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March News 2012



Collection Provides Link to Voices of Pre-SNP Life

Collection Provides Link to Voices of Pre-SNP Life

Photo of Shenandoah National Park oral history participant, Elza CaveProfessional scholars and local history enthusiasts alike can now delve into the extensive Shenandoah National Park Oral History Collection to learn more about life in the Blue Ridge Mountains before the park's creation in the 1930s.

Professionals in James Madison University Libraries and Educational Technologies, where the resource has been housed in Special Collections, have digitized and compiled transcripts of the bulk of the 135-interview collection, making it readily available for study.

"The words and voices of the people who lived on the land that became Shenandoah National Park have much to tell," said Mark Purington, cataloging manager in Libraries and Educational Technologies. Researchers interested in learning about topics such as Civilian Conservation Corps camps, self-sufficient farming, folk medicine, moonshine and food preservation will find a wealth of information in the first-hand accounts of the mountain people.

The oral history collection's audio interviews, transcripts and photographs offer "an extremely important piece of historical information" for study by historians, anthropologists, artists, linguists and specialists in many other disciplines, said Trevor Alvord, Special Collections librarian.

The digital collection brings together interviews conducted primarily by Dorothy Noble Smith, a longtime writer for the "Page News & Courier," a weekly newspaper in Page County. She published "Recollections: The People of the Blue Ridge Remember," her findings based on the oral histories, in 1983. Members of the Potomac Appalachian Trail Club, park collaborators Eugene and Diane Zior Wilhelm, Darwin Lambert and other people also conducted interviews. The earliest interviews date to 1964.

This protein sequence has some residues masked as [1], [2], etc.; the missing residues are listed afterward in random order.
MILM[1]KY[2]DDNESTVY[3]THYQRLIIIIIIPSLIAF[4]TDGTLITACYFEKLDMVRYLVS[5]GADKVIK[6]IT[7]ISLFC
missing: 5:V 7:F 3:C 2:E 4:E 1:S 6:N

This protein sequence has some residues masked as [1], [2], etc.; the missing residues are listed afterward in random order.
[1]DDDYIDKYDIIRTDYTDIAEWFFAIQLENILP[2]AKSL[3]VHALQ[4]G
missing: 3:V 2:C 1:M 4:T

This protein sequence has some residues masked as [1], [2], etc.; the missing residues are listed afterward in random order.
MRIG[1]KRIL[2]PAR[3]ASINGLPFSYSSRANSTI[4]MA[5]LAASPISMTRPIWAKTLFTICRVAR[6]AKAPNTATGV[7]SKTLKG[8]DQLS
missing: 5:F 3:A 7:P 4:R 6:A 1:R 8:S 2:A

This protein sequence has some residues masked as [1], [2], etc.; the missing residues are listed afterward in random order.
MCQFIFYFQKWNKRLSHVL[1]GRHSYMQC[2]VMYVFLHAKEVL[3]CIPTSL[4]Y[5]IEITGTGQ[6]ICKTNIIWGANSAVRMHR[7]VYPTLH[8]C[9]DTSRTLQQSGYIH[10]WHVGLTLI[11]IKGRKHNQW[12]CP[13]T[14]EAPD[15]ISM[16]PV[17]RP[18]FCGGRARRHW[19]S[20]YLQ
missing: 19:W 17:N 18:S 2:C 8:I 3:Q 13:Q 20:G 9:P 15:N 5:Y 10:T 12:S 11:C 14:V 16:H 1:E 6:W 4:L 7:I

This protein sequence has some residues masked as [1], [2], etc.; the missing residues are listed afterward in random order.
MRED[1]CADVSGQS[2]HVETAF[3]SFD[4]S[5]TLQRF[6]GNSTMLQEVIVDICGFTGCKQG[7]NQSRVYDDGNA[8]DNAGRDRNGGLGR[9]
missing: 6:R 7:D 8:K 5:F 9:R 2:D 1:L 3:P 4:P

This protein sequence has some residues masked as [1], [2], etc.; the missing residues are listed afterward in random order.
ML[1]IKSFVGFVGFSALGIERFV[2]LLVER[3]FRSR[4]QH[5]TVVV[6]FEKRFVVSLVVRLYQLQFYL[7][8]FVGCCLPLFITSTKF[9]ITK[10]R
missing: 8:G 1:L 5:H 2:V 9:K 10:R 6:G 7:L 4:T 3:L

JMU received the collection from Shenandoah National Park in 2001. Originally stored at the park's headquarters in Luray, the documents were not available to the public because the oral histories were not considered official park records.

The Shenandoah National Park Oral History Collection is available at: http://mdid.cit.jmu.edu/snp/. Click on "Browse the Collection Website" and appropriate icons to listen to audio recordings, read interview transcripts and see photographs from the collection.

Special Collections, located in Room 207 of Carrier Library, is open from 10 a.m. to 4 p.m. Monday-Thursday and by appointment by calling (540) 568-3612.

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March 12, 2012






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